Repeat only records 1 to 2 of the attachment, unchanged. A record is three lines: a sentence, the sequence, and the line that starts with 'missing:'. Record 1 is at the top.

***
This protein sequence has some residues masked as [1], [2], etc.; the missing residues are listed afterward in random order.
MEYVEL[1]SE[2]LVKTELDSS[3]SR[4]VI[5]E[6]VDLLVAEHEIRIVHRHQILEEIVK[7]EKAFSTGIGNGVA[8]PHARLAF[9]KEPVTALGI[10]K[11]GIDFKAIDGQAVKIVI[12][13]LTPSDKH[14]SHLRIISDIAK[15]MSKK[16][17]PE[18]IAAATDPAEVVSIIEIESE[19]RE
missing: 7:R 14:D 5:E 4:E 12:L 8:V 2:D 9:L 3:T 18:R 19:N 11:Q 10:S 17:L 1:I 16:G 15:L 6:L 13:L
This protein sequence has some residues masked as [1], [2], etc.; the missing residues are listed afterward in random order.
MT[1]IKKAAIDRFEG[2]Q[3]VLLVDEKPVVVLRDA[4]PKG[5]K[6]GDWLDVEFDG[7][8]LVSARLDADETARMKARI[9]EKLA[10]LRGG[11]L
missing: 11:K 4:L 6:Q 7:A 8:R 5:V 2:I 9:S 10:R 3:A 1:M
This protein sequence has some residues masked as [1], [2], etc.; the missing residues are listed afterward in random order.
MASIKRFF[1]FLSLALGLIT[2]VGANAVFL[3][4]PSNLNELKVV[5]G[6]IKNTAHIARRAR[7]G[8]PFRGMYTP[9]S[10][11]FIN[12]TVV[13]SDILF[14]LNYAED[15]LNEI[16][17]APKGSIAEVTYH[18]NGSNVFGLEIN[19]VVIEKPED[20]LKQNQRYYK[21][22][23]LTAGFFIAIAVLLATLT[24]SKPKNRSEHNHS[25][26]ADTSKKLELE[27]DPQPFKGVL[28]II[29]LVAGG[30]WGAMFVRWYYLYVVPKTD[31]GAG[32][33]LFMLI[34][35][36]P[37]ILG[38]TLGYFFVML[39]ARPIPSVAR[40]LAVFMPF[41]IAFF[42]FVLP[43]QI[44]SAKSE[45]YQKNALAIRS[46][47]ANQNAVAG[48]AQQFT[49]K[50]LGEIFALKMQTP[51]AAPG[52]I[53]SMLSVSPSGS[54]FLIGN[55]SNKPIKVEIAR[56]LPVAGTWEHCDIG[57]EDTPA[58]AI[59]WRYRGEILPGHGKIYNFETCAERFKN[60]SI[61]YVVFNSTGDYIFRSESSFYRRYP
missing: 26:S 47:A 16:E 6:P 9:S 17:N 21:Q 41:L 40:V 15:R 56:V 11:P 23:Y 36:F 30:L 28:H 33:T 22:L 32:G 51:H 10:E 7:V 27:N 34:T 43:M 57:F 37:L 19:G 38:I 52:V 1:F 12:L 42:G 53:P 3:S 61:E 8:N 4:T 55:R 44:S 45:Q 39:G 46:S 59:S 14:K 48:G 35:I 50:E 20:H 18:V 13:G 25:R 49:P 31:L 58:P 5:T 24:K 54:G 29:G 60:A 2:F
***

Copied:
This protein sequence has some residues masked as [1], [2], etc.; the missing residues are listed afterward in random order.
MEYVEL[1]SE[2]LVKTELDSS[3]SR[4]VI[5]E[6]VDLLVAEHEIRIVHRHQILEEIVK[7]EKAFSTGIGNGVA[8]PHARLAF[9]KEPVTALGI[10]K[11]GIDFKAIDGQAVKIVI[12][13]LTPSDKH[14]SHLRIISDIAK[15]MSKK[16][17]PE[18]IAAATDPAEVVSIIEIESE[19]RE
missing: 7:R 14:D 5:E 4:E 12:L 8:V 2:D 9:L 3:T 18:R 19:N 11:Q 10:S 17:L 1:I 16:G 15:L 6:L 13:L
This protein sequence has some residues masked as [1], [2], etc.; the missing residues are listed afterward in random order.
MT[1]IKKAAIDRFEG[2]Q[3]VLLVDEKPVVVLRDA[4]PKG[5]K[6]GDWLDVEFDG[7][8]LVSARLDADETARMKARI[9]EKLA[10]LRGG[11]L
missing: 11:K 4:L 6:Q 7:A 8:R 5:V 2:I 9:S 10:R 3:A 1:M